Caudron C.860

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Caudron C.860
Role Long range communication aircraft
National origin France
Manufacturer Société des Avions Caudron
Designer Marcel Riffard
First flight 6-10 September 1938
Primary user Air Ministry
Number built 1
Developed from Caudron Simoun and Rafale

The Caudron C.860 was a single engine, single seat monoplane ordered by the French government as a long distance communications aircraft. First flown in 1938, it was also expected to set speed and altitude records but the outbreak of World War II ended developments.


The C.860 was ordered by the French Air Ministry who planned to use it, piloted by André Japy, for rapid long distance communications. Powered by a 9.5 L (580 cu in) Renault 6Q-03 engine, it had a range of up to 8,000 km (5,000 mi; 4,300 nmi) when cruising at 290 km/h (180 mph; 160 kn). It was also expected to set distance and altitude records in Category 1 with a 8.0 L (490 cu in) Renault engine and in Category 2 with a 6.5 L (400 cu in) Renault,[1] but war intervened.

Its wing and empennage were aerodynamically similar to those of the Caudron Simoun, though the single-piece wing was structurally closer to that of the record-setting Rafale racer. The wing was tetragonal in plan, with more sweep on the trailing edge than on the leading edge, though the tips were semi-elliptical. It had an all-wood structure with a single box spar which incorporated an upper flange of gumbo-limbo, a Central and South American wood of particularly high bulk modulus, together with spruce and plywood ribs. The ply skin was finished with a fabric overlay. Its ailerons were carried on auxiliary spars.[1]

The C.860's fuselage was slender, with a maximum width of only 850 mm (33 in) and about one third of it ahead of the wing leading edge. Its 180 kW (240 hp) 9.5 L (580 cu in) air-cooled six-cylinder Renault 6Q-03 inverted in-line engine, supercharged to 2,000 m (6,600 ft), was in the nose with its main and collector fuel tanks behind it over the centre of gravity. Together with four smaller wing tanks, these gave a fuel capacity of 1,500 L (330 imp gal; 400 US gal). The pilot had an enclosed cockpit with his head raised only slightly above the fuselage under a shallow canopy with a horizontal strip of plexiglas for forwards and sideways vision, a solid top and an extended fairing aft. There were also windows in the fuselage sides for downward views.[1]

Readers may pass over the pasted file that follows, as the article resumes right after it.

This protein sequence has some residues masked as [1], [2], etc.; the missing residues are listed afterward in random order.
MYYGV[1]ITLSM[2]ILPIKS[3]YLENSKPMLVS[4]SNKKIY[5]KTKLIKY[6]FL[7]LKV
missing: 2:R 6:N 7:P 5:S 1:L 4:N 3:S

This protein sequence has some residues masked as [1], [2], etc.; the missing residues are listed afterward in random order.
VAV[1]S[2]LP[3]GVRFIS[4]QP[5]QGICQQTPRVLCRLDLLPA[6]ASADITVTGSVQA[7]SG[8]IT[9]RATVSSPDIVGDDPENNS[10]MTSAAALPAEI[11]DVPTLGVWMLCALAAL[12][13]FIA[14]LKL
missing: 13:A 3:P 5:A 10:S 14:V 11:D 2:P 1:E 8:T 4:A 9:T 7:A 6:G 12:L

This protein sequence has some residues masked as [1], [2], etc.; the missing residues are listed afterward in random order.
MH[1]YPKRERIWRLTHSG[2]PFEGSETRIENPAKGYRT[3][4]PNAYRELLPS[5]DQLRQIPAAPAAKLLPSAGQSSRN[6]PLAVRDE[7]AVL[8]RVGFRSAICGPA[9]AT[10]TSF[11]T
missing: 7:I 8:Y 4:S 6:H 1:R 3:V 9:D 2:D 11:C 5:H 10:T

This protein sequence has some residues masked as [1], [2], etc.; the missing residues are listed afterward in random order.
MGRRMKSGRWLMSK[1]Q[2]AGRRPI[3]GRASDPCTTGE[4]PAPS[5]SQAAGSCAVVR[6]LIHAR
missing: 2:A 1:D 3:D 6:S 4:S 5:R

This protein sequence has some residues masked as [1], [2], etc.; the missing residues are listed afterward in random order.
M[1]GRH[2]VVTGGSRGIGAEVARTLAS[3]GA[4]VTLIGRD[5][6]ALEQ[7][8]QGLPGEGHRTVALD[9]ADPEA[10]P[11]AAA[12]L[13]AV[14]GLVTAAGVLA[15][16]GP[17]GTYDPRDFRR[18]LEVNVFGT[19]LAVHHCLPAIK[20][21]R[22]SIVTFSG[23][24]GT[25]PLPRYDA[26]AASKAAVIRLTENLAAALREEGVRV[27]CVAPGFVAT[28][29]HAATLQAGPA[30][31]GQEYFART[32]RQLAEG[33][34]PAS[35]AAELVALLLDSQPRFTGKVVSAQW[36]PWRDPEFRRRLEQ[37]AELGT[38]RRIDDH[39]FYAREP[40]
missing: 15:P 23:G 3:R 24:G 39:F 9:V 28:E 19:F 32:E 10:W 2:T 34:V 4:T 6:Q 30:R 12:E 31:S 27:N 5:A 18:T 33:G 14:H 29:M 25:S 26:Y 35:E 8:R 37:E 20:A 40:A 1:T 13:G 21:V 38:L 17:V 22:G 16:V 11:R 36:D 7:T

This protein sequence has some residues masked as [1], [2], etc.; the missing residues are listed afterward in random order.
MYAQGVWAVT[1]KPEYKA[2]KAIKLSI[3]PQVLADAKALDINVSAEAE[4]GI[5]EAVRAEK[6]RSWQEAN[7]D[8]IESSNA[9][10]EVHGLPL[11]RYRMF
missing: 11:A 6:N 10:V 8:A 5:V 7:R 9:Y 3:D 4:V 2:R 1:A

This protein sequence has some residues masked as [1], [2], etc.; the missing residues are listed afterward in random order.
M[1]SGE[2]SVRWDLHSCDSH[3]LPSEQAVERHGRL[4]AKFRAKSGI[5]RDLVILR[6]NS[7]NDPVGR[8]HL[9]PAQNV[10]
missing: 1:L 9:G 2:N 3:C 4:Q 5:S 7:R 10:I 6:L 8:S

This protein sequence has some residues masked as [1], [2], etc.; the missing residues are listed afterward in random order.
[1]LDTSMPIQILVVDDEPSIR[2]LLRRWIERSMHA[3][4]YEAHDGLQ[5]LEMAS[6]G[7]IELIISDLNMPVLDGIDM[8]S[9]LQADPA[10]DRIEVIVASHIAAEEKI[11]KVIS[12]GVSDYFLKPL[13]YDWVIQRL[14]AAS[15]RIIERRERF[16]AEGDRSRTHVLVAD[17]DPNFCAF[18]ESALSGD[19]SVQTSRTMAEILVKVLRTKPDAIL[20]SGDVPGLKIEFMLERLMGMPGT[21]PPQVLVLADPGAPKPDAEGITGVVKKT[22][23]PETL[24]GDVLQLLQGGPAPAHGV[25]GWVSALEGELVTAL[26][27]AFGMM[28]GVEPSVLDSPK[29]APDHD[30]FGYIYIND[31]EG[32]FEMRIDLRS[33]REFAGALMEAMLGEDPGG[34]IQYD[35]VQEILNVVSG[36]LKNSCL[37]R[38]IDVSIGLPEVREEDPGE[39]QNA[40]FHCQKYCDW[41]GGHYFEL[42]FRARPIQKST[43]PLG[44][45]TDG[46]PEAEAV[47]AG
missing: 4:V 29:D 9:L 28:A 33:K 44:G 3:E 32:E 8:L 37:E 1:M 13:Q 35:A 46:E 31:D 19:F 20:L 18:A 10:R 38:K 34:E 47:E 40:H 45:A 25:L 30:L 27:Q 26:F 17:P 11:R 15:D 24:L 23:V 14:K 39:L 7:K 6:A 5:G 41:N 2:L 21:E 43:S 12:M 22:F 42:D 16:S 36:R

The fuselage had a wooden frame with canvas covered sides and curved magnesium sheet top and bottom. The empennage of the C.860 was conventional, with a straight-tapered, blunt-tipped horizontal tail carrying separate elevators. The tall vertical tail had a similar shape though, unlike the elevators, the rudder was balanced. The aircraft had a fixed, tailwheel undercarriage with a 2 m (6 ft 7 in) track. Messier oleo strut landing legs were mounted on the wing spar. Legs, mainwheels and the steerable tailwheel, also on an oleo strut, were enclosed in fairings.[1]


By 5 September 1938 the C.860 had been brought, still not quite complete, from the Caudron factory at Issy-les-Moulineaux to the airfield at Guyancourt.[2] The first flight had been made, piloted by Delmotte, by 10 September.[3] Its initial tests had been completed by the end of September, when the C.860 entered the Centre d'Essais de Matériels Aériens (CEMA), the French official testing centre at Villacoublay.[4] These tests temporarily finished at the beginning of January 1939[5] but the C.860 returned to CEMA at the end of the month.[6]

With certification complete, the Air Ministry took the C.860 to Istres to determine the take-off run required with the heavy fuel load needed to achieve the desired long range.[7] A 24.5 hour flight at 290 km/h (180 mph), covering 7,100 km (4,400 mi), consumed 1,340 L (290 imp gal; 350 US gal) of petrol and 80 L (18 imp gal; 21 US gal) of oil. The resulting take-off weight of 2,300 kg (5,100 lb), required a take-off run of 650 m (2,130 ft), well within the Air Ministry's 1,000 m (3,300 ft) specification limit.[1]


Data from Les Ailes 8 June 1939[1]

General characteristics

  • Crew: One
  • Length: 8.60 m (28 ft 3 in)
  • Wingspan: 10.40 m (34 ft 1 in)
  • Height: 3.28 m (10 ft 9 in)
  • Wing area: 16 m2 (170 sq ft)
  • Empty weight: 1,160 kg (2,557 lb)
  • Gross weight: 1,650 kg (3,638 lb) for certification tests, up to 2,400 kg (5,300 lb) for distance records
  • Fuel capacity: 1,500 L (330 imp gal; 400 US gal)
  • Powerplant: 1 × Renault 6Q-03[8] 9.5 L (580 cu in) air-cooled six-cylinder, inverted in-line piston engine, supercharged to 2,000 m (6,600 ft), 180 kW (240 hp)
  • Propellers: 2-bladed Ratier, metal, electrically driven variable pitch


  • Maximum speed: 340 km/h (210 mph, 180 kn) at 2,500 m (8,200 ft)
  • Cruise speed: 290 km/h (180 mph, 160 kn)
  • Range: 7,100 km (4,400 mi, 3,800 nmi) at a weight of 2,300 kg (5,100 lb)
  • Take-off distance: 340 m (1,120 ft) at 1,650 kg (3,640 lb); 650 m (2,130 ft) at 2,300 kg (5,100 lb)


  1. ^ a b c d e f Frachet, André (8 June 1939). "L'avion de performance Caudron "C-860"". Les Ailes (938): 9.
  2. ^ Phillipe Roland (5 September 1938). "AVIATION". Le Figaro.
  3. ^ Phillipe Roland (11 September 1938). "AVIATION". Le Figaro.
  4. ^ "Les avions en essais". Les Ailes (902): 10. 29 September 1938.
  5. ^ "Les avions en essais". Les Ailes (919): 8. 5 January 1939.
  6. ^ "Les avions en essais". Les Ailes (922): 9. 6 February 1939.
  7. ^ "Les avions en essais". Les Ailes (929): 9. 6 April 1939.
  8. ^ Bruno Parmentier. "Caudron C.860". Retrieved 30 May 2016.